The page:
“She wishes she were just an object in the midst of a horde. She wants to be devoured, sucked, swallowed whole. . . . She wants to be a doll in an ogre’s garden.” (p. 2)
Adèle Robinson is a beautiful and wealthy woman with a loving husband and son, a luxurious Parisian apartment, a loyal best friend, and an enviable career as a journalist that allows her to travel often. But Adèle isn’t sure she wants any of these things. Her career bores her; her friendship is based on convenience more than true affection; her house sometimes feels like a prison; and she has complicated feelings about her husband and son, often wondering whether they even need her at all. More than anything, Adèle is addicted to sex, preferably with strangers—an addiction that’s destroying her life.
When we first meet Adèle, she’s about to give in after having remained faithful to her husband, Richard, for a whole week. Leaving Richard and their four-year-old son Lucien sleeping peacefully, she visits the apartment of one of her lovers before showing up to work an hour late. In order to keep her extramarital dalliances secret, she has to lie to her husband, boss, coworkers, family, and friends, inventing work meetings and childcare emergencies to account for the time she spends with men who aren’t her husband. What’s perhaps most strange of all is that her affairs are purely compulsive, devoid of any pleasure or joy.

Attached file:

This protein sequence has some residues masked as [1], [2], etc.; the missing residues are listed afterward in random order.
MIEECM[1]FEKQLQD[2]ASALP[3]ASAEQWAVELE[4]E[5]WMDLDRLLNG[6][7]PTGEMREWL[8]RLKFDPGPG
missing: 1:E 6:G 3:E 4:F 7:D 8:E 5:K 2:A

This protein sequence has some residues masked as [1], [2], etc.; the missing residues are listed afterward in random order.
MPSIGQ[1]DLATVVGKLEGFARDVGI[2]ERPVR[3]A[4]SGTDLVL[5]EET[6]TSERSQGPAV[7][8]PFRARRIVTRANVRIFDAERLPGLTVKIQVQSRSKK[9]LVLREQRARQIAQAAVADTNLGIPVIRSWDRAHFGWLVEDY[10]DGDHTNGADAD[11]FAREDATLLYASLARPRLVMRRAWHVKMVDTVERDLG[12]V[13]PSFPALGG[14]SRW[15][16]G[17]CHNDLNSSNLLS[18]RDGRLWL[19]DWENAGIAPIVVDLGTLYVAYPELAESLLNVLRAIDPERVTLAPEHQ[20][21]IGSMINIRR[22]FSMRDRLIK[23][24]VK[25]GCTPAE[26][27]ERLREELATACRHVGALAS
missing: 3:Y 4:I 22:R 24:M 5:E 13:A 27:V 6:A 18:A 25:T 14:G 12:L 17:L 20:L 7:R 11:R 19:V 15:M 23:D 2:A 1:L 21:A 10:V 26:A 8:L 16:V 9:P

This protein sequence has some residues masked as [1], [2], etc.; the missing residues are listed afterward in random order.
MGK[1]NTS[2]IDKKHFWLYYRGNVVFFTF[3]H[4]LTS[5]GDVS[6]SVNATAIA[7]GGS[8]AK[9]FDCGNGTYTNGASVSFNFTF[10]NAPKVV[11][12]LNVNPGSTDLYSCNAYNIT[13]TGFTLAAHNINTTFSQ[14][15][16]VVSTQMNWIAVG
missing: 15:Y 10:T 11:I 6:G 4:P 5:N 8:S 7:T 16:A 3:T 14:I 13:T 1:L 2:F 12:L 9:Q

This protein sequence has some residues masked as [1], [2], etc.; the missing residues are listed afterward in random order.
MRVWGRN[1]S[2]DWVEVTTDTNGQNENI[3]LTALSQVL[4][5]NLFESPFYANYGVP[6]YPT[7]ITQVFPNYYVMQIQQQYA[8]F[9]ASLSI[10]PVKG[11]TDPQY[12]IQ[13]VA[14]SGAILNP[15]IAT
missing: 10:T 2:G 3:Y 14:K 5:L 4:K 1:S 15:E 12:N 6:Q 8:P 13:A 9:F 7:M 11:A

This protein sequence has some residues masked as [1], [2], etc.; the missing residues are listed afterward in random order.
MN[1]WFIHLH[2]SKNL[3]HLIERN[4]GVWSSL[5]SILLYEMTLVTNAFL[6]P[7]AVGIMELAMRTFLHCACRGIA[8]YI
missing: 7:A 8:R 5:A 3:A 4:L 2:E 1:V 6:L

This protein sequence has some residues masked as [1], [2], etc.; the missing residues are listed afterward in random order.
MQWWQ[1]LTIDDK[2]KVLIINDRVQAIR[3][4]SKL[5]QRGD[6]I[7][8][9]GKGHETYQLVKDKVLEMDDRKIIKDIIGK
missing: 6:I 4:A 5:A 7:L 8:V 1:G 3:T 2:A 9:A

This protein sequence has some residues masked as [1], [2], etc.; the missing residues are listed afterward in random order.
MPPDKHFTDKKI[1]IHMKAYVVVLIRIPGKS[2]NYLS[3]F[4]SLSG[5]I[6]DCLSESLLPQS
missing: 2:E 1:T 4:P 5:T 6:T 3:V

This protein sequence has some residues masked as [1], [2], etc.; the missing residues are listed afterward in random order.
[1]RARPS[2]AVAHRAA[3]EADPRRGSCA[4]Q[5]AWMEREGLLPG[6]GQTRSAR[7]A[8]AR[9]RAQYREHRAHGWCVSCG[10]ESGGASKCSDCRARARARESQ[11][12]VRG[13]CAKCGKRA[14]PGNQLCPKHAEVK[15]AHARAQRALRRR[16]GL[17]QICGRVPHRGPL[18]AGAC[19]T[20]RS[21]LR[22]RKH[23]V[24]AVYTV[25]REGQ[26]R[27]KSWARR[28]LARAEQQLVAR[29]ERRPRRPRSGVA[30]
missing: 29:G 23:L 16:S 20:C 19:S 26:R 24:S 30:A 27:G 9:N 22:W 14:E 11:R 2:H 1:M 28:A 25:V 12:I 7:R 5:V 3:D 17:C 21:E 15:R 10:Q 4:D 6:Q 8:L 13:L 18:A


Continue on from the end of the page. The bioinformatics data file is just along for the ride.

Richard, who for much of the novel is blissfully unaware of Adèle’s other life, wants them to have another child and move to the country. Adèle doesn’t refuse, nor does she exactly accept; with characteristic ambivalence, she says nothing or changes the subject whenever he brings up the future. She loves her son, but parenthood is also a convenient way for her to “protect herself from other people. As a wife and mother, she is haloed with a respectability that no one can take away from her. She has built herself a refuge for her nights of anguish and a comfortable retreat for her days of debauchery” (p. 29). The tension between her two lives, and her inability to fully choose one or the other, leads her to fight with her only friend, Lauren, a photographer who has grown tired of acting as Adèle’s alibi whenever Richard comes looking for her.
When Adèle begins an affair with a coworker of Richard’s, Richard finally finds out that his wife has been hiding her terrible compulsion from him for years. Furious and hurt, he moves the family to the countryside and tightens his control over Adèle, sending her to a psychologist and monitoring her every move. But will his efforts be enough to keep their marriage intact, despite her betrayal? And will Adèle ever regain control of her own existence?